Featured Research

from universities, journals, and other organizations

Zero Tolerance, Zero Effect, Says Expert

Date:
September 17, 2009
Source:
Sam Houston State University
Summary:
Zero tolerance laws have zero effect, says one expert, who analyzed data from 30,000 fatalities in nighttime accidents involving drivers under 21.

As college administrators, social scientists and law enforcement officials across the country continue to debate whether the drinking age should be 18 instead of 21, a Sam Houston State University economist challenges a related law: the "zero tolerance" policy.

Darren Grant says zero tolerance laws have zero effect.

In a paper forthcoming in the journal Economic Inquiry, he analyzed data from 30,000 fatalities in nighttime accidents involving drivers under 21.

"Both in terms of the number of accidents and the blood alcohol of the drivers in those accidents, the research consistently showed that zero tolerance laws had no effect," Grant said. "Other factors matter, but not these laws."

Zero tolerance laws became prevalent during the 1990s, when the U.S. Congress threatened to withhold highway funding from states that didn't comply.

Grant says the logic behind zero tolerance laws is suspect.

"The idea was, since drivers under 21 are not supposed to be drinking, you should be guilty of drunk driving if you are caught driving with any amount of alcohol in your system," Grant said.

"Because you must sacrifice more to comply with the law, we should expect some people will just give up trying to satisfy the law and drink more," he said.

But Grant found this did not happen.

"Instead, among drivers involved in traffic accidents, there is the same fraction of heavy drinkers, the same fraction of mild drinkers, the same fraction of nondrinkers," he said. "It's just not changing."

Grant also compared the blood alcohol distributions of involved drivers in the two years before zero tolerance laws were established in each state, and again in the two years after. The two distributions were also virtually identical.

"That's a sign that this law is essentially inert; if it's affecting the amount of drinking that people do, these distributions should look different," he said. Grant's colleague at Sam Houston State and fellow economist, Donald Freeman, completed a similar study in 2007 that yielded similar results regarding a related law that lowered the allowable blood alcohol limit for adult drivers. That paper was published in the journal Contemporary Economic Policy.


Story Source:

The above story is based on materials provided by Sam Houston State University. Note: Materials may be edited for content and length.


Cite This Page:

Sam Houston State University. "Zero Tolerance, Zero Effect, Says Expert." ScienceDaily. ScienceDaily, 17 September 2009. <www.sciencedaily.com/releases/2009/09/090916173336.htm>.
Sam Houston State University. (2009, September 17). Zero Tolerance, Zero Effect, Says Expert. ScienceDaily. Retrieved October 21, 2014 from www.sciencedaily.com/releases/2009/09/090916173336.htm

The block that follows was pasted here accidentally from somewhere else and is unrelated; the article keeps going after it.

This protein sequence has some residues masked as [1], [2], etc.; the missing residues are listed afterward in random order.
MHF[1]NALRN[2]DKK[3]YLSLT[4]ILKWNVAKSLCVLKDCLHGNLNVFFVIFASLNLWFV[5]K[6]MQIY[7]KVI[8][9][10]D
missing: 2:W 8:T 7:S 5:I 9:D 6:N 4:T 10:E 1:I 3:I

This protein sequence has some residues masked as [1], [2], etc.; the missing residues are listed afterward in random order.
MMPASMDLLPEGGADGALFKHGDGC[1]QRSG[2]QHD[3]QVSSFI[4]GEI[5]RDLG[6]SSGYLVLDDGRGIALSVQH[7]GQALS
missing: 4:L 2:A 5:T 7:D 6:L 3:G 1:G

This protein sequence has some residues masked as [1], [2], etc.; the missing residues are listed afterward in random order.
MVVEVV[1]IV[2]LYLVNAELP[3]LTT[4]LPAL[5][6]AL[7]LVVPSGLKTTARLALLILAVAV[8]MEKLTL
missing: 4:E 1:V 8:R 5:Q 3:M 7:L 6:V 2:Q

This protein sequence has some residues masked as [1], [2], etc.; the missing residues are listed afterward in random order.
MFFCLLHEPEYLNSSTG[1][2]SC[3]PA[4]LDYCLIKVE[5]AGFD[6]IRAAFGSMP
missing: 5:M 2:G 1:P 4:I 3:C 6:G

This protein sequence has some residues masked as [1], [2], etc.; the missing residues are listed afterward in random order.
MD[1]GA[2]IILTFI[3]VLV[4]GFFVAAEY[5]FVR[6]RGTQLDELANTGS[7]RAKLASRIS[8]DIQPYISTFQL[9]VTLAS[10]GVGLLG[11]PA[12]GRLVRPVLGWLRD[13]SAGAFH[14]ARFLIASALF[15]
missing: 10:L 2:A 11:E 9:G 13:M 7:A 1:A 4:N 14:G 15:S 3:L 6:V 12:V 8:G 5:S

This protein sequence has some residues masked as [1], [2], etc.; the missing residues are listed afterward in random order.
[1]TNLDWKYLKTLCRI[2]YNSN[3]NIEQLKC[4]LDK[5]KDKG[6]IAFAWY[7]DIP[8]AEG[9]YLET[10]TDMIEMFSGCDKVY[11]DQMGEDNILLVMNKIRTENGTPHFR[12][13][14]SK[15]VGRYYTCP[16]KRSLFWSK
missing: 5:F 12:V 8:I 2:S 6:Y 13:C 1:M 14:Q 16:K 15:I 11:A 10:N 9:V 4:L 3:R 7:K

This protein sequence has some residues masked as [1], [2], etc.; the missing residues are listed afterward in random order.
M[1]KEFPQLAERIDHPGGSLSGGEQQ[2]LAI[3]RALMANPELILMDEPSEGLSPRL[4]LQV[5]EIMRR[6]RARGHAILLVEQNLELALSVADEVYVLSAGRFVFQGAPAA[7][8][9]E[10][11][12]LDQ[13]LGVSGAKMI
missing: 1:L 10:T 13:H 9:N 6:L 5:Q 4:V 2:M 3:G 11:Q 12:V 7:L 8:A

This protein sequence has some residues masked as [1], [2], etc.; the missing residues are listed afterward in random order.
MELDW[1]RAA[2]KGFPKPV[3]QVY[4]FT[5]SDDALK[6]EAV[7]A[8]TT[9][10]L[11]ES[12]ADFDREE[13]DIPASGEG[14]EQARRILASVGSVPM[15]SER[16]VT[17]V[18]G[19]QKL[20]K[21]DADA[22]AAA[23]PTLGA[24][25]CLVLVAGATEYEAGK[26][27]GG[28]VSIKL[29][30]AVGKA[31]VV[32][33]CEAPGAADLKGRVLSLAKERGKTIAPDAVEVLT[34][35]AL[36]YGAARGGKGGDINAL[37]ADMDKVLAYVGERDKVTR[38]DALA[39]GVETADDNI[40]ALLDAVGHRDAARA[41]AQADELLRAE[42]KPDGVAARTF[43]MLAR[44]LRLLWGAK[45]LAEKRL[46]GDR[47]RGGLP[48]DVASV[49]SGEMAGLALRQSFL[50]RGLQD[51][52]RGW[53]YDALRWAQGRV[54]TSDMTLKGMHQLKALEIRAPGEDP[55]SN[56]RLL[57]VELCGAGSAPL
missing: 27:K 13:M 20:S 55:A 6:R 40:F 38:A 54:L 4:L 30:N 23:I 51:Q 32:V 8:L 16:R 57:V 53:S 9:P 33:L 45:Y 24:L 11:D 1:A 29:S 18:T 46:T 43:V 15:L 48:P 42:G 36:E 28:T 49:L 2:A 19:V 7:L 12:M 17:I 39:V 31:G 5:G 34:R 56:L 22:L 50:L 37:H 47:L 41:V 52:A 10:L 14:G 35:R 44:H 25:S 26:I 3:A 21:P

Sam Houston State University. "Zero Tolerance, Zero Effect, Says Expert." ScienceDaily. www.sciencedaily.com/releases/2009/09/090916173336.htm (accessed October 21, 2014).

Share This



More Mind & Brain News

Tuesday, October 21, 2014

Featured Research

from universities, journals, and other organizations


Featured Videos

from AP, Reuters, AFP, and other news services

Your Birth Season Might Determine Your Temperament

Your Birth Season Might Determine Your Temperament

Newsy (Oct. 20, 2014) A new study says the season you're born in can determine your temperament — and one season has a surprising outcome. Video provided by Newsy
Powered by NewsLook.com
Court Ruling Means Kids' Online Activity Could Be On Parents

Court Ruling Means Kids' Online Activity Could Be On Parents

Newsy (Oct. 17, 2014) In a ruling attorneys for both sides agreed was a first of its kind, a Georgia appeals court said parents can be held liable for what kids put online. Video provided by Newsy
Powered by NewsLook.com
The Best Foods To Boost Your Mood

The Best Foods To Boost Your Mood

Buzz60 (Oct. 17, 2014) Feeling down? Reach for the refrigerator, not the medicine cabinet! TC Newman (@PurpleTCNewman) shares some of the best foods to boost your mood. Video provided by Buzz60
Powered by NewsLook.com
You Can Get Addicted To Google Glass, Apparently

You Can Get Addicted To Google Glass, Apparently

Newsy (Oct. 15, 2014) Researchers claim they’ve diagnosed the first example of the disorder in a 31-year-old U.S. Navy serviceman. Video provided by Newsy
Powered by NewsLook.com

Search ScienceDaily

Number of stories in archives: 140,361

Find with keyword(s):
Enter a keyword or phrase to search ScienceDaily for related topics and research stories.

Save/Print:
Share:

Breaking News:

Strange & Offbeat Stories


Health & Medicine

Mind & Brain

Living & Well

In Other News

... from NewsDaily.com

Science News

Health News

Environment News

Technology News



Save/Print:
Share:

Free Subscriptions


Get the latest science news with ScienceDaily's free email newsletters, updated daily and weekly. Or view hourly updated newsfeeds in your RSS reader:

Get Social & Mobile


Keep up to date with the latest news from ScienceDaily via social networks and mobile apps:

Have Feedback?


Tell us what you think of ScienceDaily -- we welcome both positive and negative comments. Have any problems using the site? Questions?
Mobile: iPhone Android Web
Follow: Facebook Twitter Google+
Subscribe: RSS Feeds Email Newsletters
Latest Headlines Health & Medicine Mind & Brain Space & Time Matter & Energy Computers & Math Plants & Animals Earth & Climate Fossils & Ruins